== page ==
Banking on the Future

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The FDIC, banking, diversity & inclusion, Hispanic business and FDIC executive Nikita Pearson


A conversation with Nikita Pearson, FDIC Deputy to the Chairman for External Affairs and Director of the Office of Minority and Women Inclusion (OMWI)

Every responsible business and organization can benefit from becoming more inclusive and diverse, whether internally with employees or externally with customers. Take, for example, the Federal Deposit Insurance Corporation (FDIC).

It’s assembled a team consisting of many different voices, experiences and backgrounds to focus, as Nikita Pearson, FDIC Deputy to the Chairman for External Affairs and Director of the Office of Minority and Women Inclusion (OMWI), puts it, “on closing the wealth gap and bringing more people into the financial mainstream.”

No small goal, certainly, but one well worth pursuing. As Pearson explains here, it’s for the betterment of everyone who has ties to the banking industry, which is, well, pretty much everyone, whether individuals or minority- and women-owned businesses, legal referral services and investors.

Latin Biz Today: What is the FDIC?

Nikita Pearson: The FDIC is a federal agency whose mission is to maintain financial stability and public confidence in the U.S. banking system. Most people know we insure deposits (up to at least $250,000 per depositor at each bank). This creates a high level of trust in the banking system, because consumers know their money is safe in an FDIC-insured bank account.

We also resolve failed banks, ensuring that in the unlikely event a bank fails, for any reason, deposit insurance is paid quickly so consumers have access to their insured money. We also examine banks to ensure they are operating responsibly and fairly.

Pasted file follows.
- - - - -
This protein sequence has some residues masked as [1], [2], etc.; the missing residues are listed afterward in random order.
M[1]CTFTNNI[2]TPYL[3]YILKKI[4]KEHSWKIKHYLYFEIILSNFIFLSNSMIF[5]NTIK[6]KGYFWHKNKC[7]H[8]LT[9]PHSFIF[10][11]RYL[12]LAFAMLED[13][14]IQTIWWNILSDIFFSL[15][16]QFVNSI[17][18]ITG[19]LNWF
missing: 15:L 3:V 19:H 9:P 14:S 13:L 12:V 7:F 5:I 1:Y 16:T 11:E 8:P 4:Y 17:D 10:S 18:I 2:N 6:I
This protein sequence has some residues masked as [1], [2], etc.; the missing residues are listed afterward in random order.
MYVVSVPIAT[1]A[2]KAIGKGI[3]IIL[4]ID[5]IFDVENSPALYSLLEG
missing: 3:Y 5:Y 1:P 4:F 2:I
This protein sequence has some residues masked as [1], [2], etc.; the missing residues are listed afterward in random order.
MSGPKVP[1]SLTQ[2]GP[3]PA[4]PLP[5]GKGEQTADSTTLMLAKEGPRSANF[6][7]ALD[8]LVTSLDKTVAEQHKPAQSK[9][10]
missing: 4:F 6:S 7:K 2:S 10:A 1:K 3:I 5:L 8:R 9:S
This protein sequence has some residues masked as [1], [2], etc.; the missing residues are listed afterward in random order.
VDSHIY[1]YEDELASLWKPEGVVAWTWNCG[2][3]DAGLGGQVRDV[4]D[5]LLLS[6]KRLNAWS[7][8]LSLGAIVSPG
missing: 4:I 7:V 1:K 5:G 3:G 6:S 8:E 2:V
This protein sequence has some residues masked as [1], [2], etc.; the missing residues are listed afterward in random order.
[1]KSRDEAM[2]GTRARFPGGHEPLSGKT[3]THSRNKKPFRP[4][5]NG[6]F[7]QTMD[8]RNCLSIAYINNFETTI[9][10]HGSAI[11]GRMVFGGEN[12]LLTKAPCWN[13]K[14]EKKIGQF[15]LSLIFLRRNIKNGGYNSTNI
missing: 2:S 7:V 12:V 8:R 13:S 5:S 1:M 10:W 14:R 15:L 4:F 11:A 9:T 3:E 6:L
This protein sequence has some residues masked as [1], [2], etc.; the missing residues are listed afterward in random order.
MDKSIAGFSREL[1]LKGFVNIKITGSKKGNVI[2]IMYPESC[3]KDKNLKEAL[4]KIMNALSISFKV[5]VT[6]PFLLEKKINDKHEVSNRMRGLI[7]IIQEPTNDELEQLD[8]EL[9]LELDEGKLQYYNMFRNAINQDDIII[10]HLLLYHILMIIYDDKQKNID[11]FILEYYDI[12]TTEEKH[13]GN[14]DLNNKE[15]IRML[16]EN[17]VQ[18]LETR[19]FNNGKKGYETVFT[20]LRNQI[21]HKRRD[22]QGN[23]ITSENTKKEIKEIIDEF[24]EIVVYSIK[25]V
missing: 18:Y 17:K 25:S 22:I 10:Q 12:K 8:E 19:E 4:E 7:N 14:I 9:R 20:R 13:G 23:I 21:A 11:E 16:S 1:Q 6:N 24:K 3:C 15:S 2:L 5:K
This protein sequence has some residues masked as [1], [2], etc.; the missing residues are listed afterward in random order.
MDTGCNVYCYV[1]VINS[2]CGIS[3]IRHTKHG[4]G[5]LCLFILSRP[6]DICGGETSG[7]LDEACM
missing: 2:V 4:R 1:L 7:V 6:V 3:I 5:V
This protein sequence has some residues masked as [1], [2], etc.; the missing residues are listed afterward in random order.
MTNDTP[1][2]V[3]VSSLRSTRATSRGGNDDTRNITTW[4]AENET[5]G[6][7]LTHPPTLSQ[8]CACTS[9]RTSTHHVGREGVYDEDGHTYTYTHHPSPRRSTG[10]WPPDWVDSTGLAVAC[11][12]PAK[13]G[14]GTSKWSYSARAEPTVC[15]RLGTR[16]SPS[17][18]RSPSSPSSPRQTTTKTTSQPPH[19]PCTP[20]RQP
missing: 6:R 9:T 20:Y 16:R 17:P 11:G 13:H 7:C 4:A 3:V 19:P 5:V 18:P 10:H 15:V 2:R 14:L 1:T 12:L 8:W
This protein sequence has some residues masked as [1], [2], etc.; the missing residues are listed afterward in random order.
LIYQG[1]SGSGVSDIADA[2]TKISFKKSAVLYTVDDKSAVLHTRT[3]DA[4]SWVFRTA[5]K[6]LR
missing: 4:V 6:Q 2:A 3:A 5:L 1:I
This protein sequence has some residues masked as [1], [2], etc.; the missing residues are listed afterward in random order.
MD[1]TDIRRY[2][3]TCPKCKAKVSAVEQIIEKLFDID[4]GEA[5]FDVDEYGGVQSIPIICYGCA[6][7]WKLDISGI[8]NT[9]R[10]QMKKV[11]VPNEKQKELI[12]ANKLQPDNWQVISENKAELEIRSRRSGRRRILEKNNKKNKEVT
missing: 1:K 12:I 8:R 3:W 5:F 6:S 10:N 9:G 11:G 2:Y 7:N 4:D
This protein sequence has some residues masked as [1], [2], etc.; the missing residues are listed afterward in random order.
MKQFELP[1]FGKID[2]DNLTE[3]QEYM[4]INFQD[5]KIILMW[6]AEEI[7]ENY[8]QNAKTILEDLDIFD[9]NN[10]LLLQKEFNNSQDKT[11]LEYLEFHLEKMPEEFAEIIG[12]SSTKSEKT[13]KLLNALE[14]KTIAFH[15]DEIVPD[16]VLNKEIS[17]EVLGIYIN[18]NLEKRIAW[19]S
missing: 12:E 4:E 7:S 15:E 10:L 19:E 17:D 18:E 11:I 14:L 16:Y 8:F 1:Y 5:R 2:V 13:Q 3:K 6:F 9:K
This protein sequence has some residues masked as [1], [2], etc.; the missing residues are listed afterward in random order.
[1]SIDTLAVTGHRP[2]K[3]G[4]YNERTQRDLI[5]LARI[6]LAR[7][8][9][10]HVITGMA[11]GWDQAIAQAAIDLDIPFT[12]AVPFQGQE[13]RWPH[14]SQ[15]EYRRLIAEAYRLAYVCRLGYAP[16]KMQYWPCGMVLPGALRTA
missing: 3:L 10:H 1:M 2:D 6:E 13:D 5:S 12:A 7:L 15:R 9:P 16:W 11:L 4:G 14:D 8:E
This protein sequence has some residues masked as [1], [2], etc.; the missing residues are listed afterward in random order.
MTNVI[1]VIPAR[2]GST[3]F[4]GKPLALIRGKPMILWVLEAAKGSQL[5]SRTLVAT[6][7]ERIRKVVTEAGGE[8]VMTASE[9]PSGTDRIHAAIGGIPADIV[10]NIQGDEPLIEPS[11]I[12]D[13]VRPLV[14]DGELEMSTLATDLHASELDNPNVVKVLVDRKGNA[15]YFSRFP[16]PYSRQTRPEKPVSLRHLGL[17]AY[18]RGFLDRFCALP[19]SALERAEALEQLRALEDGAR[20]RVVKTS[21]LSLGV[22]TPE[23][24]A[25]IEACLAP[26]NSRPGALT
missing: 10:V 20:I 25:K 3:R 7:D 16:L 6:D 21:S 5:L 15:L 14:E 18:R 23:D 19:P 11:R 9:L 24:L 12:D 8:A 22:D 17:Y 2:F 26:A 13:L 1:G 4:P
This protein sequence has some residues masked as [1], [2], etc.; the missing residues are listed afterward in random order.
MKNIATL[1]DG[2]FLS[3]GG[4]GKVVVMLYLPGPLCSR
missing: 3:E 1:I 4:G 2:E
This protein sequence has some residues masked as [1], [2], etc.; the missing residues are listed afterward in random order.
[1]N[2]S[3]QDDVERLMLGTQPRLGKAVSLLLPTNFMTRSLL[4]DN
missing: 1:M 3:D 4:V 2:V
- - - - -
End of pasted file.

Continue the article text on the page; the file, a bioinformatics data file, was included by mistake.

LBT: Where did you grow up?

Nikita Pearson

Nikita Pearson, FDIC Deputy to the Chairman for External Affairs and Director of the Office of Minority and Women Inclusion (OMWI)

Pearson: I grew up in Thomson, a small rural town in Georgia. To put it in perspective, the street where my mother lives wasn’t paved until I was in college. To this day, I suspect you can drive to any destination in Thomson within ten minutes and it’s highly likely you’ll see someone you know or you are related to when you get there.

LBT: Was Thompson a diverse, equitable and inclusive environment?

Pearson: Education and football seemed to be the two areas where the residents of Thomson came together, regardless of race, gender, socioeconomic status, et cetera. Everyone attended the same middle and high school, so generally speaking, there was equal access to education. And on Friday nights, it felt like every resident came together for a common goal: to cheer on the local high school football team. However, we didn’t seem to do “life” together much outside of these areas. For example, I don’t recall integrated neighborhoods or churches or regular social gatherings with diverse groups of people.

LBT: How did this background influence you?

Pearson: My background positioned me for a career with purpose at the FDIC. I distinctly remember telling Mrs. Bolden, my favorite school teacher, that The Cosby Show wasn’t realistic. She lovingly told me that not only was it realistic, it was attainable. This fueled my desire to escape poverty and led me to Savannah State University, an HBCU (a Historically Black Colleges and University.)